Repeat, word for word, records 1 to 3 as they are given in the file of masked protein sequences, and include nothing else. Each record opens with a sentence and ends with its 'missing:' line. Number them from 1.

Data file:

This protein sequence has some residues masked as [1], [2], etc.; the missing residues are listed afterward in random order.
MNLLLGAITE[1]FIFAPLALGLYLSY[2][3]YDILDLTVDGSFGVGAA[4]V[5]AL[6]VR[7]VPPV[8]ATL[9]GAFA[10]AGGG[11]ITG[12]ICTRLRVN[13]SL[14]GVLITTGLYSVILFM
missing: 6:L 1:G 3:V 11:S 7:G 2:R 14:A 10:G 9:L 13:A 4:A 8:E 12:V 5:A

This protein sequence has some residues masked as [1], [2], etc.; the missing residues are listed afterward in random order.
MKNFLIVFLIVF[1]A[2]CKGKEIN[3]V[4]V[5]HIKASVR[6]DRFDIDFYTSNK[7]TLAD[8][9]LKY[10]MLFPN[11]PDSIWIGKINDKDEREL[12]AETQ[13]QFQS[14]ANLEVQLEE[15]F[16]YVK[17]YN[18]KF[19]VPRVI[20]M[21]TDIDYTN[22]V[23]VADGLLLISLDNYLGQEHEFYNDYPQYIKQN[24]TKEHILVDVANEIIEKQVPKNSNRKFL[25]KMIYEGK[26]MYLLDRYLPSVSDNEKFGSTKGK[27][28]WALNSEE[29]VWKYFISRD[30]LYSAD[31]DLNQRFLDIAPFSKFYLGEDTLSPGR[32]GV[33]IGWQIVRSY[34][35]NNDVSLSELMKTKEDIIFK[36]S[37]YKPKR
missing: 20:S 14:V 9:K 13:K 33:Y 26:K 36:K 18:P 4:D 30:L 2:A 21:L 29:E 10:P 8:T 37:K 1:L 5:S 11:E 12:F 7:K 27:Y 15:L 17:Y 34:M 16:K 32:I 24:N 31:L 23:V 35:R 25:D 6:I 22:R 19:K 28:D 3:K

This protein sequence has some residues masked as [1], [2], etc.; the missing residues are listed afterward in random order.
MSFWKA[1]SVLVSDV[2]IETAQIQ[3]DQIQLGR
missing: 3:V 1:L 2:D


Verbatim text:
This protein sequence has some residues masked as [1], [2], etc.; the missing residues are listed afterward in random order.
MNLLLGAITE[1]FIFAPLALGLYLSY[2][3]YDILDLTVDGSFGVGAA[4]V[5]AL[6]VR[7]VPPV[8]ATL[9]GAFA[10]AGGG[11]ITG[12]ICTRLRVN[13]SL[14]GVLITTGLYSVILFM
missing: 6:L 1:G 3:V 11:S 7:G 2:R 14:A 10:G 9:L 13:A 4:A 8:E 12:V 5:A

This protein sequence has some residues masked as [1], [2], etc.; the missing residues are listed afterward in random order.
MKNFLIVFLIVF[1]A[2]CKGKEIN[3]V[4]V[5]HIKASVR[6]DRFDIDFYTSNK[7]TLAD[8][9]LKY[10]MLFPN[11]PDSIWIGKINDKDEREL[12]AETQ[13]QFQS[14]ANLEVQLEE[15]F[16]YVK[17]YN[18]KF[19]VPRVI[20]M[21]TDIDYTN[22]V[23]VADGLLLISLDNYLGQEHEFYNDYPQYIKQN[24]TKEHILVDVANEIIEKQVPKNSNRKFL[25]KMIYEGK[26]MYLLDRYLPSVSDNEKFGSTKGK[27][28]WALNSEE[29]VWKYFISRD[30]LYSAD[31]DLNQRFLDIAPFSKFYLGEDTLSPGR[32]GV[33]IGWQIVRSY[34][35]NNDVSLSELMKTKEDIIFK[36]S[37]YKPKR
missing: 20:S 14:V 9:K 13:K 33:Y 26:K 36:K 18:P 4:D 30:L 2:A 21:L 29:E 10:P 8:T 37:K 1:L 5:S 11:E 12:F 7:K 27:Y 15:L 17:Y 34:M 16:K 32:I 24:N 31:L 23:V 35:R 25:D 6:I 22:R 19:K 28:D 3:K

This protein sequence has some residues masked as [1], [2], etc.; the missing residues are listed afterward in random order.
MSFWKA[1]SVLVSDV[2]IETAQIQ[3]DQIQLGR
missing: 3:V 1:L 2:D